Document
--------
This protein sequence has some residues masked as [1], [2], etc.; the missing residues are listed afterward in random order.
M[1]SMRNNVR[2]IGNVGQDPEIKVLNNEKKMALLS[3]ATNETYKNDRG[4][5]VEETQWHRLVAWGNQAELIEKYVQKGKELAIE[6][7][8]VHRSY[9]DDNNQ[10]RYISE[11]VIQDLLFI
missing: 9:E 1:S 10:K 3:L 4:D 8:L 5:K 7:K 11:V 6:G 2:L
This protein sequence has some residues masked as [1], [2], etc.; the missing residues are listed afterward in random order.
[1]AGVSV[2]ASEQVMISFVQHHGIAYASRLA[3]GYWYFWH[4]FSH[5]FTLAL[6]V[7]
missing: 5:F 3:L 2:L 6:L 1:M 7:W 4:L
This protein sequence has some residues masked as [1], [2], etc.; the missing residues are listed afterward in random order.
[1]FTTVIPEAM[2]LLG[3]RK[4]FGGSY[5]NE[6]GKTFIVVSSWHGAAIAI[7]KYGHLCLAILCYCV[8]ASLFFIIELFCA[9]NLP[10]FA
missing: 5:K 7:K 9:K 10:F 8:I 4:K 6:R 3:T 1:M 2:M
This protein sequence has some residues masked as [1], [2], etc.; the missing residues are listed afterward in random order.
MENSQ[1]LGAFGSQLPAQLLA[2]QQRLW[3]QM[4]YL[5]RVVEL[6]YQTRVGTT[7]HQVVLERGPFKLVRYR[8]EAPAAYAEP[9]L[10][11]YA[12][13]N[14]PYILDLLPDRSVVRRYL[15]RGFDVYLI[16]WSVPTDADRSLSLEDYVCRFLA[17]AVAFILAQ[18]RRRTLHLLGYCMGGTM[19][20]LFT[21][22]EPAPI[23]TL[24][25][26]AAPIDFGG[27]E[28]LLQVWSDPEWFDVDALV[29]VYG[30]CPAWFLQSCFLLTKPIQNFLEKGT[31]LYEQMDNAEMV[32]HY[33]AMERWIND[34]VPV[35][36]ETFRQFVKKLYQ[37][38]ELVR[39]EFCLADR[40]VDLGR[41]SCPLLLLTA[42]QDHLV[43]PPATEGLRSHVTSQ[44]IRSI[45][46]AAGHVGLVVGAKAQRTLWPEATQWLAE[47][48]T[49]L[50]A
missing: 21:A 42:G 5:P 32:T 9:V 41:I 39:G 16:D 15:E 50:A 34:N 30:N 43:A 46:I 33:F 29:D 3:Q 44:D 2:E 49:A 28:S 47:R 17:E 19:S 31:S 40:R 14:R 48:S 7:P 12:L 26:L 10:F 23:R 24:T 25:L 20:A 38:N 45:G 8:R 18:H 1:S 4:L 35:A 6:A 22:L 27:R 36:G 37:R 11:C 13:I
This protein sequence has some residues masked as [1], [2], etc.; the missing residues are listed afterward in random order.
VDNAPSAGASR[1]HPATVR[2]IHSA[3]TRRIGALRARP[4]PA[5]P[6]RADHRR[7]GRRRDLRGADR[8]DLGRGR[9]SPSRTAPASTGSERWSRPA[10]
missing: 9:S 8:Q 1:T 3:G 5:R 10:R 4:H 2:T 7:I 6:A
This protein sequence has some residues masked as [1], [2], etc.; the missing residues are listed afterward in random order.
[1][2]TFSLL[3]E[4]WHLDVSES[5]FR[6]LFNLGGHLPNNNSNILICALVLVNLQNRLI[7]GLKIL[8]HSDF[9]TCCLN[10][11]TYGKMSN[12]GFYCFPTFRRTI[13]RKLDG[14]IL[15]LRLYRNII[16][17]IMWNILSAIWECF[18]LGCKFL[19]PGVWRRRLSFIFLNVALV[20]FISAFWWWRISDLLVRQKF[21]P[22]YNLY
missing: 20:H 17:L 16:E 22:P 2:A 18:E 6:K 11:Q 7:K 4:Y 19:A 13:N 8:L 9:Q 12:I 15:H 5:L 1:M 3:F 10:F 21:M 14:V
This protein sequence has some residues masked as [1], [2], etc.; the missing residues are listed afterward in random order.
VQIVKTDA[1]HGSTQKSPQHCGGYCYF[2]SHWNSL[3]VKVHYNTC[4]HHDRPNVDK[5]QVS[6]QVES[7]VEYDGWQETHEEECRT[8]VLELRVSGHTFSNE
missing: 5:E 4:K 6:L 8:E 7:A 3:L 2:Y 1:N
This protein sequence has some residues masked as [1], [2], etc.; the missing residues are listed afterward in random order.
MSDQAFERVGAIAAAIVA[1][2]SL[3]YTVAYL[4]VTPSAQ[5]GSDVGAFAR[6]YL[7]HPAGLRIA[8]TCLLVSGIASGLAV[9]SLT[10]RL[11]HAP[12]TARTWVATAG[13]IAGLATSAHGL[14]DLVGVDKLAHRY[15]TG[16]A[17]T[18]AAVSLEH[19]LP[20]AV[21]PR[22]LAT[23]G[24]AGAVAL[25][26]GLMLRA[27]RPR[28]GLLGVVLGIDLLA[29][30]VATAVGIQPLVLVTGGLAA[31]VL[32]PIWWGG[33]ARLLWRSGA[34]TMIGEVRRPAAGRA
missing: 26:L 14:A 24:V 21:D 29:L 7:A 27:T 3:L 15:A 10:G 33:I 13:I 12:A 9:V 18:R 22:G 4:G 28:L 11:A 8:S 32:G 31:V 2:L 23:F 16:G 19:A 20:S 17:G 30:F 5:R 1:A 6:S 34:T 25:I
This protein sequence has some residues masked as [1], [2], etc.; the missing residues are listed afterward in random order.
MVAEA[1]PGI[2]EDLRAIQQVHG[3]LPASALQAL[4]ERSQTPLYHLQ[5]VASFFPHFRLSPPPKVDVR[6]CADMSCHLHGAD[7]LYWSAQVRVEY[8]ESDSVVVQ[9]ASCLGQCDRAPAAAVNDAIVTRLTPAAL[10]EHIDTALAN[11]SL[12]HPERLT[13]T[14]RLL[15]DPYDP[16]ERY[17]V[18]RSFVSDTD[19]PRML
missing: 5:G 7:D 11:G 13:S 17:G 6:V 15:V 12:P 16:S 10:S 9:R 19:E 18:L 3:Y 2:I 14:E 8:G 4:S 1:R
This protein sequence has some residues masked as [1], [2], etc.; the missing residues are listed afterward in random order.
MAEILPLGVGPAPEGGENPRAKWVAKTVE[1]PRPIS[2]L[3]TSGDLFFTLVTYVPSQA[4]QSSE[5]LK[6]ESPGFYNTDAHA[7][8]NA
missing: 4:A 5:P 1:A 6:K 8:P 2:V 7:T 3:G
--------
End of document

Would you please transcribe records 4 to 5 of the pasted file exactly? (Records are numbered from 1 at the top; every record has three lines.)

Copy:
This protein sequence has some residues masked as [1], [2], etc.; the missing residues are listed afterward in random order.
MENSQ[1]LGAFGSQLPAQLLA[2]QQRLW[3]QM[4]YL[5]RVVEL[6]YQTRVGTT[7]HQVVLERGPFKLVRYR[8]EAPAAYAEP[9]L[10][11]YA[12][13]N[14]PYILDLLPDRSVVRRYL[15]RGFDVYLI[16]WSVPTDADRSLSLEDYVCRFLA[17]AVAFILAQ[18]RRRTLHLLGYCMGGTM[19][20]LFT[21][22]EPAPI[23]TL[24][25][26]AAPIDFGG[27]E[28]LLQVWSDPEWFDVDALV[29]VYG[30]CPAWFLQSCFLLTKPIQNFLEKGT[31]LYEQMDNAEMV[32]HY[33]AMERWIND[34]VPV[35][36]ETFRQFVKKLYQ[37][38]ELVR[39]EFCLADR[40]VDLGR[41]SCPLLLLTA[42]QDHLV[43]PPATEGLRSHVTSQ[44]IRSI[45][46]AAGHVGLVVGAKAQRTLWPEATQWLAE[47][48]T[49]L[50]A
missing: 21:A 42:G 5:P 32:T 9:V 41:I 39:G 16:D 15:E 50:A 34:N 30:N 43:A 46:I 33:F 29:D 3:Q 44:D 2:E 49:A 28:S 47:R 17:E 19:S 31:S 40:R 14:R 48:S 7:P 12:L 26:L 10:F 23:R 24:T 25:L 20:A 38:N 45:G 8:R 18:H 1:S 4:L 35:A 6:A 22:L 27:R 36:G 37:R 11:C 13:I
This protein sequence has some residues masked as [1], [2], etc.; the missing residues are listed afterward in random order.
VDNAPSAGASR[1]HPATVR[2]IHSA[3]TRRIGALRARP[4]PA[5]P[6]RADHRR[7]GRRRDLRGADR[8]DLGRGR[9]SPSRTAPASTGSERWSRPA[10]
missing: 9:S 8:Q 1:T 3:G 5:R 10:R 4:H 2:T 7:I 6:A